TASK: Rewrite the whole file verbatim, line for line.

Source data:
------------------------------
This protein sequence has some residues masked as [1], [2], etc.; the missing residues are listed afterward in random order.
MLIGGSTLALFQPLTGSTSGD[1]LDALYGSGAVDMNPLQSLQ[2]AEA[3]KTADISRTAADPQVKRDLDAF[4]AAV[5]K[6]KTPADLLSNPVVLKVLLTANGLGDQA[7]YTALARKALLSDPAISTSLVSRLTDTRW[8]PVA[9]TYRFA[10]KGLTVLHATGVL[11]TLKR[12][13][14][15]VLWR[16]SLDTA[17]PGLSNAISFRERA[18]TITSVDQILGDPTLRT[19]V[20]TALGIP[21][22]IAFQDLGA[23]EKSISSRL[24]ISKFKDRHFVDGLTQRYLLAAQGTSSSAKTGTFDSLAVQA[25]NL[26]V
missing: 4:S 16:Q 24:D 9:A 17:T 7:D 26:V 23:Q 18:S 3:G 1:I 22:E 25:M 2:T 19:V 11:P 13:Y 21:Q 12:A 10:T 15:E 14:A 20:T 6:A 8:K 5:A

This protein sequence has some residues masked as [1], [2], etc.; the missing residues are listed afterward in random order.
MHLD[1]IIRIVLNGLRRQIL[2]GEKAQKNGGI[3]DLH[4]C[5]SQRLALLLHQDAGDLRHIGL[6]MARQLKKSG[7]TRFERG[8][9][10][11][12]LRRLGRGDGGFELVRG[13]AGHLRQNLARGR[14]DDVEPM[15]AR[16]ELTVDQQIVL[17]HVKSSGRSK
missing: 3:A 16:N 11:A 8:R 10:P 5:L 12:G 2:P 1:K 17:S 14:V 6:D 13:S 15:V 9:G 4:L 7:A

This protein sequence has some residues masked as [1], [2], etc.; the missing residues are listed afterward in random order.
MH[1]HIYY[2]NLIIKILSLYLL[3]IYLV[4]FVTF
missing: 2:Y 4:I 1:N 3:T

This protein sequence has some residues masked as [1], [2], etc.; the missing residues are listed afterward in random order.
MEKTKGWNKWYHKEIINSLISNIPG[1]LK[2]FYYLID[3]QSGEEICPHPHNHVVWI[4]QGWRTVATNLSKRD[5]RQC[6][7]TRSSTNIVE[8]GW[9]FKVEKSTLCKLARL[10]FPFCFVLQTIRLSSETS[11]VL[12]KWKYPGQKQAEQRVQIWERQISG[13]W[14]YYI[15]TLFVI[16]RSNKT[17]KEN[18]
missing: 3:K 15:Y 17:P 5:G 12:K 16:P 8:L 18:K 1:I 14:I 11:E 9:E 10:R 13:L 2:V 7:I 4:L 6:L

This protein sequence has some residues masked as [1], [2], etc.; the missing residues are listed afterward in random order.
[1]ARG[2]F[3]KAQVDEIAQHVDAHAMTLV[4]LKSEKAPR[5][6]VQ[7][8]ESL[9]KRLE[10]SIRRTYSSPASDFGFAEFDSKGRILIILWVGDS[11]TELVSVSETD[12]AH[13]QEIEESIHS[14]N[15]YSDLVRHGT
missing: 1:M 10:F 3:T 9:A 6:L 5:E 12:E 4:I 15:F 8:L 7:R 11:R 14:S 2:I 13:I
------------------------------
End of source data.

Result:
This protein sequence has some residues masked as [1], [2], etc.; the missing residues are listed afterward in random order.
MLIGGSTLALFQPLTGSTSGD[1]LDALYGSGAVDMNPLQSLQ[2]AEA[3]KTADISRTAADPQVKRDLDAF[4]AAV[5]K[6]KTPADLLSNPVVLKVLLTANGLGDQA[7]YTALARKALLSDPAISTSLVSRLTDTRW[8]PVA[9]TYRFA[10]KGLTVLHATGVL[11]TLKR[12][13][14][15]VLWR[16]SLDTA[17]PGLSNAISFRERA[18]TITSVDQILGDPTLRT[19]V[20]TALGIP[21][22]IAFQDLGA[23]EKSISSRL[24]ISKFKDRHFVDGLTQRYLLAAQGTSSSAKTGTFDSLAVQA[25]NL[26]V
missing: 4:S 16:Q 24:D 9:A 17:T 7:D 26:V 23:Q 18:S 3:G 1:I 22:E 25:M 2:T 19:V 11:P 13:Y 21:Q 12:A 10:T 15:E 14:A 20:T 6:A 8:K 5:A

This protein sequence has some residues masked as [1], [2], etc.; the missing residues are listed afterward in random order.
MHLD[1]IIRIVLNGLRRQIL[2]GEKAQKNGGI[3]DLH[4]C[5]SQRLALLLHQDAGDLRHIGL[6]MARQLKKSG[7]TRFERG[8][9][10][11][12]LRRLGRGDGGFELVRG[13]AGHLRQNLARGR[14]DDVEPM[15]AR[16]ELTVDQQIVL[17]HVKSSGRSK
missing: 3:A 16:N 11:A 8:R 10:P 5:L 12:G 2:P 1:K 17:S 14:V 6:D 13:S 15:V 9:G 4:L 7:A

This protein sequence has some residues masked as [1], [2], etc.; the missing residues are listed afterward in random order.
MH[1]HIYY[2]NLIIKILSLYLL[3]IYLV[4]FVTF
missing: 2:Y 4:I 1:N 3:T

This protein sequence has some residues masked as [1], [2], etc.; the missing residues are listed afterward in random order.
MEKTKGWNKWYHKEIINSLISNIPG[1]LK[2]FYYLID[3]QSGEEICPHPHNHVVWI[4]QGWRTVATNLSKRD[5]RQC[6][7]TRSSTNIVE[8]GW[9]FKVEKSTLCKLARL[10]FPFCFVLQTIRLSSETS[11]VL[12]KWKYPGQKQAEQRVQIWERQISG[13]W[14]YYI[15]TLFVI[16]RSNKT[17]KEN[18]
missing: 3:K 15:Y 17:P 5:G 12:K 16:P 8:L 18:K 1:I 14:I 11:E 9:E 10:R 13:L 2:V 7:I 4:L 6:L

This protein sequence has some residues masked as [1], [2], etc.; the missing residues are listed afterward in random order.
[1]ARG[2]F[3]KAQVDEIAQHVDAHAMTLV[4]LKSEKAPR[5][6]VQ[7][8]ESL[9]KRLE[10]SIRRTYSSPASDFGFAEFDSKGRILIILWVGDS[11]TELVSVSETD[12]AH[13]QEIEESIHS[14]N[15]YSDLVRHGT
missing: 1:M 10:F 3:T 9:A 6:L 5:E 12:E 4:I 15:F 8:L 7:R 11:R 14:S 2:I 13:I